Sinn Fein's Adams insults Protestant partners in Northern Ireland government, reveals tensions



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FILE - In this file photo dated Monday, May 12, 2014, showing Sinn Fein president Gerry Adams arriving for the launch of his party's EU manifesto in Belfast, Northern Ireland. Sinn Fein leader Adams has faced several weeks of accusations accusing him of shielding members of the outlawed Irish Republican Army from investigation for rape and child molestation, but now says his Irish nationalist party has delivered a list of suspected IRA rapists and child abusers to police as the government considers mounting a fact-finding inquiry. (AP Photo/Peter Morrison, FILE)


FILE- In this file photo dated Monday May 5, 2014, Sinn Fein president Gerry Adams smiles during a political party rally in West Belfast, Northern Ireland. Sinn Fein leader Adams has faced several weeks of accusations accusing him of shielding members of the outlawed Irish Republican Army from investigation for rape and child molestation, but Monday Nov. 24, 2014, says his Irish nationalist party has delivered a list of suspected IRA rapists and child abusers to police as the government considers mounting a fact-finding inquiry.(AP Photo/Peter Morrison, FILE)


DUBLIN — Sinn Fein leader Gerry Adams has insulted the main Protestant party in Northern Ireland, reflecting a surge in tensions in their 7-year-old unity government.

Adams made his unusually sharp criticism of the Democratic Unionist Party during a meeting Monday with Sinn Fein activists in the town of Enniskillen. A local journalist tweeted audio of his comments, which clashed with Adams' usual defense of power-sharing, the centerpiece of Northern Ireland's peace accord.

Adams said his Irish Catholic party was cooperating with the Democratic Unionists to "break these bastards. That's the point. And what's going to break them is equality."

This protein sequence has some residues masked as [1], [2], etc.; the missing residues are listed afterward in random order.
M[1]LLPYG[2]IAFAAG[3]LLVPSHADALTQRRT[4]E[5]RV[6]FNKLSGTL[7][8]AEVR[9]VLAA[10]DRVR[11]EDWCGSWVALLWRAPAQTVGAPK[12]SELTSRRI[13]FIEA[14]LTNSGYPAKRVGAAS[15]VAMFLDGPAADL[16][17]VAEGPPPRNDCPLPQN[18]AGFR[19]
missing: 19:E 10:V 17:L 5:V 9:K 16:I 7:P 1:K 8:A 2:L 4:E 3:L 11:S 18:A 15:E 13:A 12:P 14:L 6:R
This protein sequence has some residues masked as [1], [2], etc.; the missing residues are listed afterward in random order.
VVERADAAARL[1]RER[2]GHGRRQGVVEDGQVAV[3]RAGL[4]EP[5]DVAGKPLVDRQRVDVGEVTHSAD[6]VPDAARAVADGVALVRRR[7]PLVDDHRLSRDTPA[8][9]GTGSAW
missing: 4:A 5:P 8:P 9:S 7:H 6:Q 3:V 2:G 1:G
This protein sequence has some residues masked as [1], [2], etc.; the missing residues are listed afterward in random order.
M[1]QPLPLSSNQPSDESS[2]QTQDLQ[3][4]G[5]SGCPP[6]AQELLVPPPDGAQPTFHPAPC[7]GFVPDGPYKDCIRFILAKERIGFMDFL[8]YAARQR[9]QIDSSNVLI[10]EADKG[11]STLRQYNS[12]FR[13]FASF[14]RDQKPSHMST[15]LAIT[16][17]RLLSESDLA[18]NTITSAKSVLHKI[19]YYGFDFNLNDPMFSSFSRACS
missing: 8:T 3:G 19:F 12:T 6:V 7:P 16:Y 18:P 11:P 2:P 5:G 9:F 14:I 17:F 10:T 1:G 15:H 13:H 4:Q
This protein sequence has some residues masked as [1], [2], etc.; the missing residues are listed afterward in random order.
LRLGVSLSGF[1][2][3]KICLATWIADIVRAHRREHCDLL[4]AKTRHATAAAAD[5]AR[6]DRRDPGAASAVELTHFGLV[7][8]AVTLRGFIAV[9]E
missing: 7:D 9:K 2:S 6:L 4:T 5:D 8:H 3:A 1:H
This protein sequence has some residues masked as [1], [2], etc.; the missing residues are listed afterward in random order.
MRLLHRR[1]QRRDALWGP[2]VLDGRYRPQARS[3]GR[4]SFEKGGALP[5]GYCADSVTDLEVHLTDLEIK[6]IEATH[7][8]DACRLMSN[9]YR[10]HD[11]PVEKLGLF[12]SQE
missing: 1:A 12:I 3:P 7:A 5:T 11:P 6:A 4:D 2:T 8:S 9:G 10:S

Adams told supporters that cooperation with their traditional enemies inside a Northern Ireland government represented a "Trojan horse" strategy for politically outmaneuvering them. Sinn Fein seeks Northern Ireland's eventual merger with the Republic of Ireland, a goal that most Protestants oppose.

His words spread rapidly on social media. Adams, replying on Twitter, said he had intended to criticize Democratic Unionist "bigots, racists or homophobes," not the entire party, and should have avoided the b-word.

The other four parties in Northern Ireland's government accused Adams of revealing that Sinn Fein had no sincere interest in sustained compromise.

"It is rare for Gerry Adams' mask to slip," said Colum Eastwood, a lawmaker from Sinn Fein's moderate rival for Catholic votes, the Social Democratic and Labour Party.

Adams' comments follow the Democratic Unionists' mocking of Gaelic, Ireland's little-used native tongue. Sinn Fein is promoting a legislative bill to grant Gaelic equal status with English, but the government's Democratic Unionist culture minister, Gregory Campbell, has dismissed the idea.

Opening debate on the bill this month, Campbell deliberately mispronounced the Gaelic phrase for "thank you" as "curry my yogurt," inspiring Protestant guffaws and Catholic indignation.

At the Democratic Unionists' conference last week, Campbell brought jars of yogurt and curry to the podium and declared he would treat Sinn Fein's language bill as toilet paper. He received a standing ovation — and, hours later, an anonymous death threat.

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